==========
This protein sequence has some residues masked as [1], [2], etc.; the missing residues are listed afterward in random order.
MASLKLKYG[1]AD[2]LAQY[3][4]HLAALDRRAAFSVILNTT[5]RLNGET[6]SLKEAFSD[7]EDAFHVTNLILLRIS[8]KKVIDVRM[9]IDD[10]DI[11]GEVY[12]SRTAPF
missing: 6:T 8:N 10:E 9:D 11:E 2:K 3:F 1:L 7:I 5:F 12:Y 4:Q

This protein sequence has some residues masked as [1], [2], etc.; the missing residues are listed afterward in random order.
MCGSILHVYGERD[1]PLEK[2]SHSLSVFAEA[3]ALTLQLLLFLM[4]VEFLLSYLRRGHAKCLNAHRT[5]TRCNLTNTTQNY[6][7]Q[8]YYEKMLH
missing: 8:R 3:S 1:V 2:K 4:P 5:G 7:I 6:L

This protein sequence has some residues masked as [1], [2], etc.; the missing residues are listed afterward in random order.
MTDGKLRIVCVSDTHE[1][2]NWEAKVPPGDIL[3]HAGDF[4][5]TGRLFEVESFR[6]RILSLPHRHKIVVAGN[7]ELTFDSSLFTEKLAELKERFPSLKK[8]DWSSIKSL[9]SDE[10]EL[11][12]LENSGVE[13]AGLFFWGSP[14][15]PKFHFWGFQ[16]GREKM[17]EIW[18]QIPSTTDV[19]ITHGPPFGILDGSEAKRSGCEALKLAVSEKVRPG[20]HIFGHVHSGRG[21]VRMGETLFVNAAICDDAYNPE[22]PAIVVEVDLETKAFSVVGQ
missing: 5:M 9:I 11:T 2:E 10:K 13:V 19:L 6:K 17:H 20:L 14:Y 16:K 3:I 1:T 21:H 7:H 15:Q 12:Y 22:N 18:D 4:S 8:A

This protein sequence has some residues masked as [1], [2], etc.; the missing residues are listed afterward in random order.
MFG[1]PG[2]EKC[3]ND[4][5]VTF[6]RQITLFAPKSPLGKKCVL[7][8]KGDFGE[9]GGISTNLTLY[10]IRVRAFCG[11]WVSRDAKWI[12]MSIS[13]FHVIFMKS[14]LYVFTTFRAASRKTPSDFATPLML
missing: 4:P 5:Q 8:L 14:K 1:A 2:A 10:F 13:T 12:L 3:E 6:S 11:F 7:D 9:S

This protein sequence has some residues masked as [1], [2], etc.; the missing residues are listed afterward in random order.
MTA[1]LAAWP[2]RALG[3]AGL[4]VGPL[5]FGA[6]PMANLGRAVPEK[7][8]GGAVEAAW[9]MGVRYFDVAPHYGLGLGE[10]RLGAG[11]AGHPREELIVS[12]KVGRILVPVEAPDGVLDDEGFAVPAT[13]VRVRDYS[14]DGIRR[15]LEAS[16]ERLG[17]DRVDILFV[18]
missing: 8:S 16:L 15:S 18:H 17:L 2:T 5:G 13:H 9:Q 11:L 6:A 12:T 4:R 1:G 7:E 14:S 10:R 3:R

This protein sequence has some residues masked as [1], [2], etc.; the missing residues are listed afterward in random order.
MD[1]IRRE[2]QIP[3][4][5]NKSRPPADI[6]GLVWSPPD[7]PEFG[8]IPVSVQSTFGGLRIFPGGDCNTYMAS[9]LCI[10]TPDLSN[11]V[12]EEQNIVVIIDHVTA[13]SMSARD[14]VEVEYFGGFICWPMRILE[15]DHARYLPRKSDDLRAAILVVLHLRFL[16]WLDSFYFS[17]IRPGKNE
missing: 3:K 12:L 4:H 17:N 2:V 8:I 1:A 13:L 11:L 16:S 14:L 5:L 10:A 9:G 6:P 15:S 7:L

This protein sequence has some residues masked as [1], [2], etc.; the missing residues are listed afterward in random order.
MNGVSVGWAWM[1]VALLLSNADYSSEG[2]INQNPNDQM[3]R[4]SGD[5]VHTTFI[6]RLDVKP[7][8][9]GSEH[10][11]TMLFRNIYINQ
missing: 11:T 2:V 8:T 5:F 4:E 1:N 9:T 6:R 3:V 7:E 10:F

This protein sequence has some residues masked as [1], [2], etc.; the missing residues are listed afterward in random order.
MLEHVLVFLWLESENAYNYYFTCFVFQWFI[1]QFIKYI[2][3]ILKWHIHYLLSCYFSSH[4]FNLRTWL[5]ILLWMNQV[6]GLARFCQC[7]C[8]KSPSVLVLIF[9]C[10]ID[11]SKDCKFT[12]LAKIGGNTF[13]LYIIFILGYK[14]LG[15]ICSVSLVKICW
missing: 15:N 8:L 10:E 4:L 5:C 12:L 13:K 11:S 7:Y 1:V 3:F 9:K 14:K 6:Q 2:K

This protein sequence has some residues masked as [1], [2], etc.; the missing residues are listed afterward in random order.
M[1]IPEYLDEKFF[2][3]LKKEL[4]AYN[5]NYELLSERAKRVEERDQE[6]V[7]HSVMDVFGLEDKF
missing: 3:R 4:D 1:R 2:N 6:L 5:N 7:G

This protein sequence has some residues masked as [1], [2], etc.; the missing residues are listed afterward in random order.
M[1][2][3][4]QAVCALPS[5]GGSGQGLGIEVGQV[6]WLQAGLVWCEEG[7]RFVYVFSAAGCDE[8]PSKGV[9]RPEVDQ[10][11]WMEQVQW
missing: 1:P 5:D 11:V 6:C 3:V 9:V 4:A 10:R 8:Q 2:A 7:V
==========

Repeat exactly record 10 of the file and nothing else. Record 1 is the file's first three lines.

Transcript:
This protein sequence has some residues masked as [1], [2], etc.; the missing residues are listed afterward in random order.
M[1][2][3][4]QAVCALPS[5]GGSGQGLGIEVGQV[6]WLQAGLVWCEEG[7]RFVYVFSAAGCDE[8]PSKGV[9]RPEVDQ[10][11]WMEQVQW
missing: 1:P 5:D 11:V 6:C 3:V 9:V 4:A 10:R 8:Q 2:A 7:V